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Vilas County shoreline zoning amendment fails

February 28, 2020 by Kayla Houp

A resolution amending the Vilas County Shoreland Zoning Ordinance pertaining to boathouse regulations failed Tuesday in an 8-4 vote.

Among the major proposed changes to the resolution were permitting larger boat houses up to 720 square feet on Vilas County lakes of more than 500 acres and expanding the ordinary high water mark, or setback, to 35 feet.

While the Vilas County Board of Supervisors did have a quorum for its meeting Tuesday, nine members of the board had absences that were excused, leaving just 12 county board members to decide the resolution’s fate.

Prior to board deliberation, county supervisor Jay Verhulst introduced the resolution.

“First of all, the way the committee dealt with this issue was to tentatively step off into looking at the creation of larger boathouses,” Verhulst said. 

Verhulst added that the committee had made the decision that “over a dozen different requirements needed to be put in place in order for Vilas County to even entertain the idea of allowing larger boathouses.”

As the committee moved forward with its deliberations, Verhulst said the committee had put in place requirements he felt needed the outside consultation of other departments, such as requiring a mitigation plan being created and implemented prior to breaking ground.

Verhulst said he considered that mitigation process to be a review by the land and water staff in order to have the zoning staff aware of issues that might not have been addressed in a zoning meeting.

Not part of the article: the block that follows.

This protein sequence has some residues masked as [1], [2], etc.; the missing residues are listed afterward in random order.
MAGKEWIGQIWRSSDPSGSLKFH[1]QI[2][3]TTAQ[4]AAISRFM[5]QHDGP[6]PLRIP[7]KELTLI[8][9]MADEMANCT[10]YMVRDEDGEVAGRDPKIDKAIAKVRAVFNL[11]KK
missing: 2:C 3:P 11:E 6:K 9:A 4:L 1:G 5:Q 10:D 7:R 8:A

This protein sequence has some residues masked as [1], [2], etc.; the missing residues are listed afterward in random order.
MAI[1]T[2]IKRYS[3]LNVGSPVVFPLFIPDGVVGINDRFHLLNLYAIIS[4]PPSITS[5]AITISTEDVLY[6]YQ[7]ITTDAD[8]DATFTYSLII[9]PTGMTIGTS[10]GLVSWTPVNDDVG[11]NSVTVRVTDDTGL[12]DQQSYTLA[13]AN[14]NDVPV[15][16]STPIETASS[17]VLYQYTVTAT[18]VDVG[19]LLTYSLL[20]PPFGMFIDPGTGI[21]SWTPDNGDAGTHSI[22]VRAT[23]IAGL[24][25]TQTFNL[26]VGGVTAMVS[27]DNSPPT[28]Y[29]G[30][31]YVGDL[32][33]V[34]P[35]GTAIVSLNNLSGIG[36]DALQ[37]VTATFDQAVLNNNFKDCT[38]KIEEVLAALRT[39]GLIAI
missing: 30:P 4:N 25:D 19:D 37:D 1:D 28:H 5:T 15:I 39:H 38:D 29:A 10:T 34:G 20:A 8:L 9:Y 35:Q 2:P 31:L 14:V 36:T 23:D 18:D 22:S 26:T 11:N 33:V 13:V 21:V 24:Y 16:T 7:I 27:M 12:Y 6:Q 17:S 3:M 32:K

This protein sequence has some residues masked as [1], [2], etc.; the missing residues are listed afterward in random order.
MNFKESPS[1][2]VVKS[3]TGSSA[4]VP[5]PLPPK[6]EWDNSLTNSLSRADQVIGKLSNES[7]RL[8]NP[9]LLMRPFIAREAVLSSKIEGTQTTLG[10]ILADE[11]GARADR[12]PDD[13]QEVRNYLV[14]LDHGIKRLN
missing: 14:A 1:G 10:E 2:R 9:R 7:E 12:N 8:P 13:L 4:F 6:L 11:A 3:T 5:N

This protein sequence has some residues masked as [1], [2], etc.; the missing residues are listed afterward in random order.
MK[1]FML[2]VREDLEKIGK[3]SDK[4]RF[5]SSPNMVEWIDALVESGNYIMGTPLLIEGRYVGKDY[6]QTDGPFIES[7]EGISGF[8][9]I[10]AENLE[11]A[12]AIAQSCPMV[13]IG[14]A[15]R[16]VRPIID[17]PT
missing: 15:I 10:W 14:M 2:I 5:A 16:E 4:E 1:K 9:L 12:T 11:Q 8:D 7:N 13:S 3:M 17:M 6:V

As the resolution moved forward, Verhulst said that criticisms were brought forward by a town committee for a lake association that opposed the resolution.

In looking at the opposition, Verhulst said there had been only three members to the lake association committee, with the committee bringing forward an issue of three studies that the committee “failed to provide.”

When Verhulst looked into the studies, he stated he could only find two of the three studies, with one being 20 years old and the other 16. 

Verhulst added that other restrictions had been put in place, such as the boathouses being limited to lakes and not rivers or streams, which further narrowed down how many Vilas County residents could apply for a permit

He added that all of the considerations discussed were brought up at the committee level prior to the resolution coming to the board.

“I would ask that we refrain from the great deal of controversy in discussing this issue as we go forward,” he said 



‘The convenience of the few’

Following Verhulst’s comments, county chair Ron De Bruyne called upon each of the county supervisors to comment on the resolution.

Several supervisors spoke in opposition to the amended resolution, starting with county supervisor Marv Anderson.

During Anderson’s comments, he brought up a letter written by county supervisor Chuck Hayes, who was absent from the meeting, that was a “short overview” of Hayes’ opposition to the resolution.

In his letter, Hayes references the public hearing held regarding the amended ordinance where six town boards shared their formal opposition, as well as several lake associations.

According to Hayes, the general opposition was based on “risk to the environment and a deterioration to the climate of the lake.

“The majority of the Zoning Committee has airily dismissed all objections regarding environmental risks as opinions instead of facts,” Hayes wrote.

Those opinions, he continued were “based on solid facts gleaned from years of scientific research” summarized in an attached memo from the University of Wisconsin Center for Limnology dated Feb. 7.

“Passing this resolution to provide for the convenience of the few while dismissing the objections raised by the unprecedented number of town boards, lake organizations and individuals who have contacted us is simply not what we were elected to do,” Hayes wrote.

Anderson also voiced concerns about enforcement and complaints raised by adjoining property owners.

“I’ve seen overwhelming responses from towns. We now have half the township within this county that are opposed to this,” Anderson said. “To me, that sends a significant message, whether I like this proposal or not.”